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Unusual 2,400-Year-Old Burial Unearthed in Mexico City

February 3, 2018

 

MEXICO CITY, MEXICO—According to a Live Science report, archaeologists associated with Mexico’s National Institute of Anthropology and History unearthed a 2,400-year-old burial while investigating the ancient settlement of Tlalpan, which is located in southern Mexico City. The circular burial is unusual because it contains the remains of men, women, and children, whose bodies had been interlocked in a spiral shape. The grave also held stones and ceramic jars and bowls. The condition of the skeletons suggests the skulls of two of the individuals had been modified by binding during childhood, and the teeth of some of the others had been filed into different shapes. Jimena Rivera, head of the excavation, suggests the tableau and the age range of the deceased could have been intended to symbolize the stages of life. For more, go to “Aztec Warrior Wolf.”

Categories: Blog

Lidar Survey Reveals Thousands of Maya Structures

February 3, 2018

EL PETÉN, GUATEMALA—Some 60,000 Maya structures have been discovered in the dense forests of northern Guatemala by a consortium of scholars led by the PACUNAM LiDAR Initiative, according to a Live Science report. Lidar, or “light detection and ranging” technology, beams laser pulses at the ground from airplanes and measures the wavelengths of light that bounce back, creating an accurate 3-D map of the topography. Archaeologist Tom Garrison of Ithaca College said most of the structures detected during the survey are probably stone platforms that supported pole-and-thatch dwellings. Some of those architectural mounds could be pyramids and defensive structures, however. The scientists also detected roads that may have served as causeways during the rainy season, or as platforms for processions. David Stuart of the University of Texas at Austin commented that knowing where the Maya chose not to build and live could also offer information about how they farmed and used water. “It’s going to change our views of population and just on how the Maya lived on that landscape,” he said. For more, go to “Letter From Guatemala: Maya Metropolis.”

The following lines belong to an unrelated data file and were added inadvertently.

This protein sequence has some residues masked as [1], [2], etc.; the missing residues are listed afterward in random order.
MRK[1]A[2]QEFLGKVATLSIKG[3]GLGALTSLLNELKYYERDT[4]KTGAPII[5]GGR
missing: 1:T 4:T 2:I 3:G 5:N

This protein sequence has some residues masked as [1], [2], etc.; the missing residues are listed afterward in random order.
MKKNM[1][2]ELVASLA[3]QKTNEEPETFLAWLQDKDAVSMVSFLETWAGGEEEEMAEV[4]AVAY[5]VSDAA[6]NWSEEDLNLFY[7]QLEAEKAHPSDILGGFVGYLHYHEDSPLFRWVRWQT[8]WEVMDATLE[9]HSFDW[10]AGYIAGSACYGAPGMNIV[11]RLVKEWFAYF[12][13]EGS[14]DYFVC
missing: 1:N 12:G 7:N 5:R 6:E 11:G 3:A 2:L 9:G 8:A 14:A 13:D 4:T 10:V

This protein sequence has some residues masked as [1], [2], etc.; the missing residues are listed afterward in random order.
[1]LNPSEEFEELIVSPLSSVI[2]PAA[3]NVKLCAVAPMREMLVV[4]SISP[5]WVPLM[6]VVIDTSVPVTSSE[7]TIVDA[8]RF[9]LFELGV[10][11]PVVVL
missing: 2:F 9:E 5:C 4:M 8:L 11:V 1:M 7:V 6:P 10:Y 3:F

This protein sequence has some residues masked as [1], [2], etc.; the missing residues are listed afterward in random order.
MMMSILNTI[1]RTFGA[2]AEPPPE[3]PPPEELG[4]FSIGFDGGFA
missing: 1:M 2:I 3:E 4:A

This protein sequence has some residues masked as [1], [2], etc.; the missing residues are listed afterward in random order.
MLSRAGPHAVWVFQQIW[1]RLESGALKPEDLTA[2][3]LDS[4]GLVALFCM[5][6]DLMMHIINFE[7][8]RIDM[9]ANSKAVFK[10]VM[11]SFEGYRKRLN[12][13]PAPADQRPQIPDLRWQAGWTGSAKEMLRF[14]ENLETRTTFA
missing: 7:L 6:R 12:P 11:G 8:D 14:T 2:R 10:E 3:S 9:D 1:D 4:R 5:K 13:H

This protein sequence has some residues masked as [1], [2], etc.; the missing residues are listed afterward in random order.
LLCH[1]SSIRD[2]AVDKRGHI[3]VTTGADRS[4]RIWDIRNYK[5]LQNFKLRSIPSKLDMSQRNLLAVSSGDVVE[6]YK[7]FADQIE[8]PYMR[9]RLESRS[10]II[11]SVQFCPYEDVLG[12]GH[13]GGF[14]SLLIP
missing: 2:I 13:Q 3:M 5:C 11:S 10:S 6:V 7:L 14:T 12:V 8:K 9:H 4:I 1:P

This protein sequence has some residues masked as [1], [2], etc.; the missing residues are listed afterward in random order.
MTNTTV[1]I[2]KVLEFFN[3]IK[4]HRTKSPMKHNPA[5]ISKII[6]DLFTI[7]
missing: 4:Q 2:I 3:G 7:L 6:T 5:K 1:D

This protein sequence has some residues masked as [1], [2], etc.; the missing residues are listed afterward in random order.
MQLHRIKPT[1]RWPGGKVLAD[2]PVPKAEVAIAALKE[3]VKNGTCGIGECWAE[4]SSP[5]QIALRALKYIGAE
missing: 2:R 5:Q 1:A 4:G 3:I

Categories: Blog

New Dates Obtained for Possible Viking Mass Grave in England

February 3, 2018

BRISTOL, ENGLAND—The International Business Times reports that new radiocarbon dates have been obtained for the human remains discovered some 40 years ago in a mass grave at a seventh-century church in Repton. Historic records indicate that a Viking army invaded England’s four Anglo-Saxon kingdoms in A.D. 865, and spent the 873–874 winter in Repton. The remains of hundreds of dead, mostly males between the ages of 18 and 45 who had suffered violent injuries, had initially been thought to be members of this Great Viking Army, but radiocarbon dating had indicated some of the bones were too old for that to be the case. Cat Jarman of the University of Bristol says the Vikings’ seafood-rich diet could have thrown off the first radiocarbon tests. The new dates, which adjust for the older carbon ingested with marine foods, place all of the remains in the ninth century A.D. Jarman said the new dates don’t prove the bones belonged to the Vikings, but they do make it far more likely. For more, go to “Hoards of the Vikings.”

Categories: Blog

Prehistoric Enclosure Found Near Stonehenge

February 3, 2018

LARKHILL, ENGLAND—According to a report in The Guardian, a team led by Si Cleggett of Wessex Archaeology has uncovered a series of nine post holes in a causewayed enclosure they say matches the orientation of the circle at Stonehenge. The site is located a short walk from Stonehenge, and dates to between 3750 and 3650 B.C., or about 600 years before a circular ditch and timber posts were first installed at the Stonehenge site. Cleggett suggests the people who built the enclosure at Larkhill may have been the architects of the Stonehenge landscape. “That nine-post alignment could be an early blueprint for the laying out of the stones at Stonehenge,” he said. For more, go to “The Square Inside Avebury’s Circles.”

Categories: Blog